Ready for a brew and dinner? Grab a seat at Chetco Brewing Company’s recently opened Tap Room downtown behind Khun Thai. The brewery grows hops, fruit, and herbs and serves twelve beers in the Tap Room. Try the Block and Tackle Stout, 2014 winner of the World Beer Cup Silver Medal in the American Imperial Stout category. There’s no food service, so bring your own or walk over to Oxenfrē Public House, a contemporary take on a Britishstyle pub with live music and excellent, made-from-scratch food and cocktails. Be sure to check out the light fixtures here, too. Ask for the off-menu dinner salad and order the shrimp and swine gumbo or flatiron steak.
If coffee and food get you moving, the Downtown Coffee Lounge is a good place for tasty pastries, fruit smoothies and egg dishes. Conversely, search for the hard-to-find, local hangout, Superfly Distilling Co. Martini Bar and Grill near Bi-Mart. The neon lights, playful décor and the vocals of Aretha back up excellent granola, Greek yogurt and fresh fruit or the monster breakfast burrito.
With fuel in your belly, head to Harris Beach State Park on Brookings’ north end. Hike, beachcomb and see Oregon’s largest off-coast island, alternately called Bird or Goat Island, a national wildlife sanctuary and breeding site for the tufted puffin and rare birds. This popular park has yearround camping, including RV hookups and six yurts.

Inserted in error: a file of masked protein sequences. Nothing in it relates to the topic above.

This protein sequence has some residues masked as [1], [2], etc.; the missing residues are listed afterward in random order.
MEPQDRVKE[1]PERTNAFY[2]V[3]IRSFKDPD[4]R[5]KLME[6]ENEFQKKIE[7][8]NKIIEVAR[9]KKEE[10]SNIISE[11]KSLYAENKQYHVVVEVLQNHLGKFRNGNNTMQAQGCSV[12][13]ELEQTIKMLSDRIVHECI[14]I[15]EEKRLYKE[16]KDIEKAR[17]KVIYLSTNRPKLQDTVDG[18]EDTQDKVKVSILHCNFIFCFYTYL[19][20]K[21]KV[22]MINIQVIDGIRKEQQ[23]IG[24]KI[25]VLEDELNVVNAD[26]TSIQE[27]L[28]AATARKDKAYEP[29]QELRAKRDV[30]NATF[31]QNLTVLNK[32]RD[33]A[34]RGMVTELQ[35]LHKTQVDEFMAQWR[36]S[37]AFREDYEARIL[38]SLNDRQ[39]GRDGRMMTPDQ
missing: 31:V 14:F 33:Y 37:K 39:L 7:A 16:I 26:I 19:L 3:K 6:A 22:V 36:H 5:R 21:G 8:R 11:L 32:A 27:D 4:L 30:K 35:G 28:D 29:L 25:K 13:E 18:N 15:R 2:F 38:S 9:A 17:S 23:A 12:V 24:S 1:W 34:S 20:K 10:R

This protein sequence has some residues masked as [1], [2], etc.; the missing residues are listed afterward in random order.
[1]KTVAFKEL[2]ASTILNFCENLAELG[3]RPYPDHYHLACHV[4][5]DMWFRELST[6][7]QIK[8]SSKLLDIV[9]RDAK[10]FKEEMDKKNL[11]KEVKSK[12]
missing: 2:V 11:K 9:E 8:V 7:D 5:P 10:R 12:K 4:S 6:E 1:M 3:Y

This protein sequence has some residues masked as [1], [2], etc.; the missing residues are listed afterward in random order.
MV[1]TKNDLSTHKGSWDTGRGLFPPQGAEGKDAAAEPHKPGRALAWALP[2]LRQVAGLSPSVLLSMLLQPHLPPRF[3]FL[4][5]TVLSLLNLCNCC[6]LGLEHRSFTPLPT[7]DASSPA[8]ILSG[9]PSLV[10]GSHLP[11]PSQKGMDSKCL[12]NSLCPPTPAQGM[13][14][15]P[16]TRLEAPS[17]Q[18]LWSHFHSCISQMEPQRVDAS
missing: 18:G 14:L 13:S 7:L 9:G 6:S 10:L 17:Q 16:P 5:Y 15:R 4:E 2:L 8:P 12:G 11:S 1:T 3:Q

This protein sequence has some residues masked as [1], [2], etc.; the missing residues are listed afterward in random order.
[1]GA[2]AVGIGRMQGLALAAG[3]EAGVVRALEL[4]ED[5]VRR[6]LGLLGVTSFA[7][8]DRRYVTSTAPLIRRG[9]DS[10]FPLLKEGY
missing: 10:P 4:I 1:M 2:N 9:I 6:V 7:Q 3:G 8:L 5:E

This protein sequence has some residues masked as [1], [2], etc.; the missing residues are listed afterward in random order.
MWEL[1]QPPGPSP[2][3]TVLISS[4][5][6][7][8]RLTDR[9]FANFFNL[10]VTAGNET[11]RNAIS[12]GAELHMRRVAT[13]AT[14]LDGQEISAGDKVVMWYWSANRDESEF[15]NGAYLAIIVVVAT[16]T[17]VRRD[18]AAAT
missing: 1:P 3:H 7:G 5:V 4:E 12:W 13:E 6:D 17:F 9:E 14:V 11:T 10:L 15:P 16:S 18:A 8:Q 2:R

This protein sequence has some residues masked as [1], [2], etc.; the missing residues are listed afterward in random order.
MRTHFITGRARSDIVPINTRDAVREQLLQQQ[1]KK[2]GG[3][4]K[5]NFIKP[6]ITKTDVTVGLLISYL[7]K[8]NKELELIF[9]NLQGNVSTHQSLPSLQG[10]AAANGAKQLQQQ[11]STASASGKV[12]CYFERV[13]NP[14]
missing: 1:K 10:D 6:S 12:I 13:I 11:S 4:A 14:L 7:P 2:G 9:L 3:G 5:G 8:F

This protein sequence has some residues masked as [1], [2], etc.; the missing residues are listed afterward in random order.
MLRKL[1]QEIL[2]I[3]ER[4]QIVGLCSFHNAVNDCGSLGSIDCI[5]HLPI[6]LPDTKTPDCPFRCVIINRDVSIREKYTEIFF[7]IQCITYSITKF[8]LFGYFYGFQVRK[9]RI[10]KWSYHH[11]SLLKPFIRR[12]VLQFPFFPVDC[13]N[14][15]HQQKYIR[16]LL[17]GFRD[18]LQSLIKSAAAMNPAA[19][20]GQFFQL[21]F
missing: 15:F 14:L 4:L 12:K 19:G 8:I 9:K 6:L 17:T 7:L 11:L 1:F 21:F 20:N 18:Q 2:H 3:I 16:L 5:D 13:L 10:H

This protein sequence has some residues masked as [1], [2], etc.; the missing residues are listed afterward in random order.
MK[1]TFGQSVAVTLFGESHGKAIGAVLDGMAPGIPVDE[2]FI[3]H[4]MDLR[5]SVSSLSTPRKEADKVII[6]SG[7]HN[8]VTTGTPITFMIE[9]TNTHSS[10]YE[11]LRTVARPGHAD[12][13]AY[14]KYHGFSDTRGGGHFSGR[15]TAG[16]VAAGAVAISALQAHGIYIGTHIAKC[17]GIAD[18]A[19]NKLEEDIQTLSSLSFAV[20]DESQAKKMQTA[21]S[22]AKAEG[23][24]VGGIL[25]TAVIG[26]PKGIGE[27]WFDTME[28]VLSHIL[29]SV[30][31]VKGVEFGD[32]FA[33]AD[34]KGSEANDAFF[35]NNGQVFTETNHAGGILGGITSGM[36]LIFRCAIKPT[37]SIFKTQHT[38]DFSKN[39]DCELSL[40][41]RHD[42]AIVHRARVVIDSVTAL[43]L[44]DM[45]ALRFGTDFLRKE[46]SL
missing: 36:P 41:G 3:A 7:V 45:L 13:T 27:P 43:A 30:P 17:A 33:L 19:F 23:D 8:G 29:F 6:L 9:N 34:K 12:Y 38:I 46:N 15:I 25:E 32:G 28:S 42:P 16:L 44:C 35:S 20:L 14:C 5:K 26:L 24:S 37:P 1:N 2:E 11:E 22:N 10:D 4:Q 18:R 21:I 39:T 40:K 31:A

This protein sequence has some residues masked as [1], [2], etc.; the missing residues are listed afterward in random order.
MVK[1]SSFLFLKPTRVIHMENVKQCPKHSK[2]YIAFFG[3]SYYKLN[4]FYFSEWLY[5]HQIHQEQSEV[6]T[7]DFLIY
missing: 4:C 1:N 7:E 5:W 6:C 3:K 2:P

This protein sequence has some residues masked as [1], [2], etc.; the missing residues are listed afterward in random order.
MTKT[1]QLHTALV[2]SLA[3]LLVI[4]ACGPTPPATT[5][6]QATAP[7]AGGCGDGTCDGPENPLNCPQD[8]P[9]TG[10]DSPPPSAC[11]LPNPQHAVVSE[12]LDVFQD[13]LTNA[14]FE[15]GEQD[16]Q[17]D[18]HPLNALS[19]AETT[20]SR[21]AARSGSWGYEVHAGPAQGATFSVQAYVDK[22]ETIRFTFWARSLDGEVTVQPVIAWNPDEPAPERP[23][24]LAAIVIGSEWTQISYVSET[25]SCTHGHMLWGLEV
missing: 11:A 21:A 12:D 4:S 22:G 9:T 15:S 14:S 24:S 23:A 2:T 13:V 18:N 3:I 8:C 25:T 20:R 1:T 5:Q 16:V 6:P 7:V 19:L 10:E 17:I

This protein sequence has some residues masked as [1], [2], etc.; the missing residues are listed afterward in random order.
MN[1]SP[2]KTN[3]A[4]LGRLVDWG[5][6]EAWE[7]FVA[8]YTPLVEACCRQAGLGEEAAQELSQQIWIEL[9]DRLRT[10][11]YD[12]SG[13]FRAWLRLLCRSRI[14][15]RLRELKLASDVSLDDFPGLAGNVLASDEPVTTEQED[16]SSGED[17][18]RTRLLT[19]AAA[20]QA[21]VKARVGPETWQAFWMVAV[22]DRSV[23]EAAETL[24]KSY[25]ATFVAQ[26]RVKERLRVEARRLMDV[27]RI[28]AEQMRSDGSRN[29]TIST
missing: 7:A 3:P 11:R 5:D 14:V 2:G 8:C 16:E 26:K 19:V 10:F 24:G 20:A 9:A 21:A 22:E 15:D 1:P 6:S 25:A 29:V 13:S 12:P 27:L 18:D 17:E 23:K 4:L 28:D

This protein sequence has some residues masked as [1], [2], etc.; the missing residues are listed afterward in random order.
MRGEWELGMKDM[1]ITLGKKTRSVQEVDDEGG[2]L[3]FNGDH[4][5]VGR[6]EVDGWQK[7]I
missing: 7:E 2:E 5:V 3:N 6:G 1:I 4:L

For golf, book a tee time at Salmon Run Golf Course, an eighteen-hole course open to the public. Golfers consider it a challenging gem with tight fairways, lush valleys and a signature fourth hole which has an island putting green. If surfing is your gig, catch the swell at either Mill Beach in the center of Brookings or at Sporthaven Beach, both good for all skill levels.
Brandy Peak Distillery, four miles up steep and windy Carpenterville Road, is one of Brookings residents Tim and Cindy Young’s favorite places to take visitors. “It’s a unique business where the family cuts wood (for the still) and bottles by hand,” said Cindy. Founded in 1993, it is the oldest craft distillery in Southern Oregon. Two wood-fired pot stills, the only legal ones in the country, render award-winning natural and aged pear brandies and other fruit-based brandies. The distillery also makes a blackberry liqueur from local berries— a favorite of the Youngs. Call ahead for a tour and finish up in the tasting room.
Cap off the busy day with dinner at either Fat Irish Pub in the port or the Black Trumpet Bistro downtown. Sit at the bar and watch closely as the bartender fills glasses from a bottom- up beer dispenser—a technology that reduces foam and wastage. The Black Trumpet is an intimate, French-style bistro featuring local brews, wines from around the world, and fish caught by chef and co-owner Rob Krebs. Popular menu items include chicken marsala with foraged mushrooms and lemon meringue crème brûlée.
Don’t miss: The Oldest Craft Distillery in Southern Oregon
Brandy Peak Distillery uses wood-fired pot stills, the only legal ones in the country, to render award-winning natural and aged pear brandies and other fruit-based brandies. Be sure to try the blackberry liqueur, made from local berries.